Yaron Brook offered his perspective as well, commenting on those potential hazards of participants who are taken as "experts" when that may not be the case. I'd agree, from experience, with these observations, and include such problems as anonymity and outright lying. This leads to the pitfall of signing on to a forum dedicated to Objectivism with the expectation of speaking with like-minded people, only to find yourself arguing with people who may only have a casual interest, or even an outright antithetical or hostile approach. You find yourself having not only to verify what is said, but the premises behind what is said. On a forum with a multitude of posters, you can find yourself arguing with others holding multiple and conflicted premises...all at once! Then there are people who are simply wrong, or misguided, or confused. The flipside to this has the equally potentially hazardous effect of discouraging ANY dissent or debate (whether outright or through implication; I am not thinking per se of moderation or forum rules, but the "read between the lines" type of controls). These are problems for any type of forum (hell, I've seen flame wars on Youtube videos dedicated to genteel ballads!), but it's particularly troubling for sites who aim to present themselves as forums for objective, rational discussion and debate. Even more disturbing to see "social metaphysics" on forums dedicated to individualism.
Am I "innocent"? To quote Z.Z. Top, "I've been good, I've been bad..." Some of this I chalk up to honest error, other things out of anger, and yet other things out of self-defense. I hope I've corrected my wrongs for the the former two, and I don't apologize for the latter...but it's all made me "check my premises".
Similarly, I've seen the same behavior from others online, some good, some bad, and some downright ugly. Without excusing individual responsibility, I've wondered if there wasn't something else contributing to this, something inherent in the format. Indeed, the idea "social networking" seems almost antithetical to the ideas of Objectivism; not because socializing or networking is bad in itself, but that the current dominant philosophies favor what Objectivism calls "second-handedness." I see most online activities to be digital versions of those depicted in Rand's The Fountainhead. When one sees the multiple polls on sites like Facebook, I think of the scene where Peter Keating is conducting opinion polls, "to find out what he thinks." When I think of the reality shows that carry over into the web that pander for ratings, I hear Gail Wynand: "I give the public what it wants-including your column, Mr. Toohey!" Gail Wynand was based on real-life yellow-journalist William Randolph Hearst, whose influence lives on via the twitterings of Myspace, Facebook, and the like. Only today, the paper is digital, and one man does not control the press. So, if Howard Roark didn't build in order to have clients, but had clients in order to build, a writer today can do the same with relative ease, bypassing the "compromises" of social sites (including "Objectivist" sites), and build from an individual blog. A blog enables one to speak their mind, right or wrong, on their own turf. Conversely, the content, right or wrong, is the responsibility of said blogger. For the reader, they can take the content as they will, right or wrong, and conversely, are responsible, right or wrong, for how they take that content. The trader principle in action.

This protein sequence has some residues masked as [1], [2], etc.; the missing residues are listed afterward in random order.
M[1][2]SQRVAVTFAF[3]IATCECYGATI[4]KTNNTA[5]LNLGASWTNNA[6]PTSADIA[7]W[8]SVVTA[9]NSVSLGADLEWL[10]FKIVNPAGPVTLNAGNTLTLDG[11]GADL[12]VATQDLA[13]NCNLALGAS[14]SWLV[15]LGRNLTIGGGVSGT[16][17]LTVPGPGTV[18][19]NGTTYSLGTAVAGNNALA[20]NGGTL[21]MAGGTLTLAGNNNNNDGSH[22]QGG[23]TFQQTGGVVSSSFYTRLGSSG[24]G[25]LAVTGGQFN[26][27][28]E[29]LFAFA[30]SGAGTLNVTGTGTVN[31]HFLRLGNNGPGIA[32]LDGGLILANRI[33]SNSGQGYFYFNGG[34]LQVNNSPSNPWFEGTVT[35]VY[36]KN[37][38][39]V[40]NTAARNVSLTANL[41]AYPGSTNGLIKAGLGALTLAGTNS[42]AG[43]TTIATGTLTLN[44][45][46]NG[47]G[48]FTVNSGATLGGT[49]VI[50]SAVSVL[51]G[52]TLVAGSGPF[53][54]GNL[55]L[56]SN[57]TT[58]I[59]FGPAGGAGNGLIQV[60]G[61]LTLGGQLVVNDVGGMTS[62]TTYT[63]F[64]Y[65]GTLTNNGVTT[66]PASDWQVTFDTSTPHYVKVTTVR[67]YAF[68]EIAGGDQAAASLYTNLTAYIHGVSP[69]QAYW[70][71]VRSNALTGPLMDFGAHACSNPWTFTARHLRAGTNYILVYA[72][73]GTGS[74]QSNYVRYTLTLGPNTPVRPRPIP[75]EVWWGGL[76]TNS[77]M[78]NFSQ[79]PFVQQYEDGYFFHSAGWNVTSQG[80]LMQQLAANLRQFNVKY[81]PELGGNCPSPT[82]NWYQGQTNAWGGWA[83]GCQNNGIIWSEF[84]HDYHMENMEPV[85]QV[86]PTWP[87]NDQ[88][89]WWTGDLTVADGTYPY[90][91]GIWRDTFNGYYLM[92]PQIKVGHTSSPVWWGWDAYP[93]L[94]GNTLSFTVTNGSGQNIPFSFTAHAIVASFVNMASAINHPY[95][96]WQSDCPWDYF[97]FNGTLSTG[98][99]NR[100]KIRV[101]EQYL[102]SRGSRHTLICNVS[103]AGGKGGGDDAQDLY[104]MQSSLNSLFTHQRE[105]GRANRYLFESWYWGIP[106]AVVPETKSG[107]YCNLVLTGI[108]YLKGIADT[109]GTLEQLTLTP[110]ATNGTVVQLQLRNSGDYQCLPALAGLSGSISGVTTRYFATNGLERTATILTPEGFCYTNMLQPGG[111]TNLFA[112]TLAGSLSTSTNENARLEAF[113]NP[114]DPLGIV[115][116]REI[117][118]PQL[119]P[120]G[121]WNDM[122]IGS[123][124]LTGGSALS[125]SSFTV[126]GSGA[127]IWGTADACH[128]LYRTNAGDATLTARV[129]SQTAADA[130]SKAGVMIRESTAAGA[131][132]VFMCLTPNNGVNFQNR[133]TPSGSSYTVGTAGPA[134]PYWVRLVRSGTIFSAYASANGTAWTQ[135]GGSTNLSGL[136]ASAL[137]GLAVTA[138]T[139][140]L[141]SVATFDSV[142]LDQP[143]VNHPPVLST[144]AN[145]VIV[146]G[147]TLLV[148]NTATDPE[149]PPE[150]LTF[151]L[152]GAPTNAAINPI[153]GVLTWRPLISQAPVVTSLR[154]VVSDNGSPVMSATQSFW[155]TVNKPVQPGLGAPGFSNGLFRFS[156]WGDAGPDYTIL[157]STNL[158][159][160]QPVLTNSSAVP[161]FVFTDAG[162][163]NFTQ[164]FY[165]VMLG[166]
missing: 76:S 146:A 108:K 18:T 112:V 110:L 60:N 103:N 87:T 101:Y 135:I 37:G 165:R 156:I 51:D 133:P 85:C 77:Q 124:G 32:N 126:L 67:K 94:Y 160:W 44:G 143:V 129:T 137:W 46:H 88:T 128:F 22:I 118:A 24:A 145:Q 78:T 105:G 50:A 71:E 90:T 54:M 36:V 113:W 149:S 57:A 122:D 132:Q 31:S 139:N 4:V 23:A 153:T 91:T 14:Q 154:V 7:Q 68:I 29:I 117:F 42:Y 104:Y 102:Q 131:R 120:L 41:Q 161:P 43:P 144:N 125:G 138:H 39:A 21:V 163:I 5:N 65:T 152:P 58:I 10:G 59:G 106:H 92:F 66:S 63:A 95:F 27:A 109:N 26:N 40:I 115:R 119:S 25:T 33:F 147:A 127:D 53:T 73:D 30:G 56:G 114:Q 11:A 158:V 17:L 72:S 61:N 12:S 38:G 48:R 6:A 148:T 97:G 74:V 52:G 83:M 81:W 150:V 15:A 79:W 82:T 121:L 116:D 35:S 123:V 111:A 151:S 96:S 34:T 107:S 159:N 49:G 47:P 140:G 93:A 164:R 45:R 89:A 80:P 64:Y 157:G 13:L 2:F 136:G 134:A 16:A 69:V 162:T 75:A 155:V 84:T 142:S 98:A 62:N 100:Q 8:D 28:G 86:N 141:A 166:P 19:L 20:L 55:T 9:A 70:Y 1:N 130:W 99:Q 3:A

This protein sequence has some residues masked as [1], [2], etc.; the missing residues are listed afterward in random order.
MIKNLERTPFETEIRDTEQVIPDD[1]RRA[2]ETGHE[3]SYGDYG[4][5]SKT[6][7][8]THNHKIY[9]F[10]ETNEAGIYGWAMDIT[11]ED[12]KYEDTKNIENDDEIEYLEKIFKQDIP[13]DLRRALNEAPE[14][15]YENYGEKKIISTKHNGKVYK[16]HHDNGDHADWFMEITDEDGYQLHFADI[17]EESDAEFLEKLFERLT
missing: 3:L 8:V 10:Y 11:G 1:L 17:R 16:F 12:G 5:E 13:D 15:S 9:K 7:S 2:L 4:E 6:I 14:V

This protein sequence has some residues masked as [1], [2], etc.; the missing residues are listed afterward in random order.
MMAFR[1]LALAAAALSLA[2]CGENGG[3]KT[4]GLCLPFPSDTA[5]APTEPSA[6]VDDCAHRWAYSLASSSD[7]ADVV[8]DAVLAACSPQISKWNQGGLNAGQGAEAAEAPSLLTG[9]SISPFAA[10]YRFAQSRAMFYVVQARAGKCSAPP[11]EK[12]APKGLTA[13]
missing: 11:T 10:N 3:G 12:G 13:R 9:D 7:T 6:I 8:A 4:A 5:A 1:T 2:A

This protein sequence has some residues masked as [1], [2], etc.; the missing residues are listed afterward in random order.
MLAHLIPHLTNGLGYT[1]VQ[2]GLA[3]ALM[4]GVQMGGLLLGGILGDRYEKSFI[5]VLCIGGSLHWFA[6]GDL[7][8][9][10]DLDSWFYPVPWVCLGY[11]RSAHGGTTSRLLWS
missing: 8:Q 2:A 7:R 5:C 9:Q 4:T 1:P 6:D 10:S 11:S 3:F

Does this mean that one should only write from the privacy of an individual blog, never to venture out into that world wide web? I don't think one needs to build a wall of "Floydian" proportions per se; man is, after all, a social creature. And I don't hold to a "party line" of orthodoxy that limits debate or discussion to "sanctioned" topics. I don't believe in ad hominem attacks, or malicious behavior generally; I'm a live-and-let-live kind of guy. At the same time..."judge...and prepare to be judged." I don't hold Ayn Rand up to be infallible or as a goddess; same for her critics. (You can hide a Branden behind a pope-bubble all you want, but they're still visible.) I do believe one should be selective, not "opened-minded," but "active-minded." As far as joining online "groups," I think Rand's advice on political action has some weight here as well:
Sounds like a pretty sane personal policy to me. It's possible to find, or create. But for now, I'm finding the personal blog a more personal solution.